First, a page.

All that JAAS

Scalable Java security with JAAS

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Note that you can use server-side JAAS as the basis for a single sign-on framework, whereby a user is authenticated once and is subsequently granted appropriate access to multiple protected systems and services. Such a framework might use JAAS for authentication and JNDI (Java Naming and Directory Interface) for accessing secured services.

Develop more secure apps with JAAS

By providing a dynamic and extensible model for authenticating users and controlling permissions, JAAS gives you the tools to add more robust security to your applications. The flexibility of creating your own login mechanisms, while simultaneously leveraging prebuilt modules and a consistent framework, is a big plus.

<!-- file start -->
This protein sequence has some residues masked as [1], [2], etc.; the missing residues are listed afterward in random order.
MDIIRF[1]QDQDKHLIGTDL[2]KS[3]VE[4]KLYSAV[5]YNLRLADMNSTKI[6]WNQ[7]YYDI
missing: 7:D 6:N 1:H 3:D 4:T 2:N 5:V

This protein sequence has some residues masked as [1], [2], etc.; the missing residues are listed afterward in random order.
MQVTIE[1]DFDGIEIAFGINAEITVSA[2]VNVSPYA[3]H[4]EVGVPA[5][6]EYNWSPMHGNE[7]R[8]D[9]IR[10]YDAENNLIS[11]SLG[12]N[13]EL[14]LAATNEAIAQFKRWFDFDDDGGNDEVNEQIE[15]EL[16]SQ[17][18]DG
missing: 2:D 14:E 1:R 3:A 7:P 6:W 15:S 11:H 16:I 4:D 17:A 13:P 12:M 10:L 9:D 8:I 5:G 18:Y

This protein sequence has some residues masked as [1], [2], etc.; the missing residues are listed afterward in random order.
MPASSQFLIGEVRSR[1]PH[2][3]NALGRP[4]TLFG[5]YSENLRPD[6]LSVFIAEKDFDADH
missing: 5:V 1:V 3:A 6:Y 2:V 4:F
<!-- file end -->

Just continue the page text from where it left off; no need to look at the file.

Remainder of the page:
JAAS works both on client-side and server-side applications. Though the state of affairs for JAAS on the server is certainly in flux right now, it will certainly stabilize going forward. As long as you're aware of what JAAS is and how it works, you'll be in a good position to leverage its capabilities however it evolves.

John Musser is a consultant and writer who, over the past 20 years, has built software ranging from global Wall Street trading systems to games for Electronic Arts. He is currently lead architect on a large-scale J2EE logistics system and teaches software development at Columbia University. Paul Feuer has developed large-scale intranet and extranet commercial Web applications for the past five years. He is currently a lead software engineer for a hybrid peer-to-peer document collaboration system and a graduate student in the Computer Science Department at New York University.

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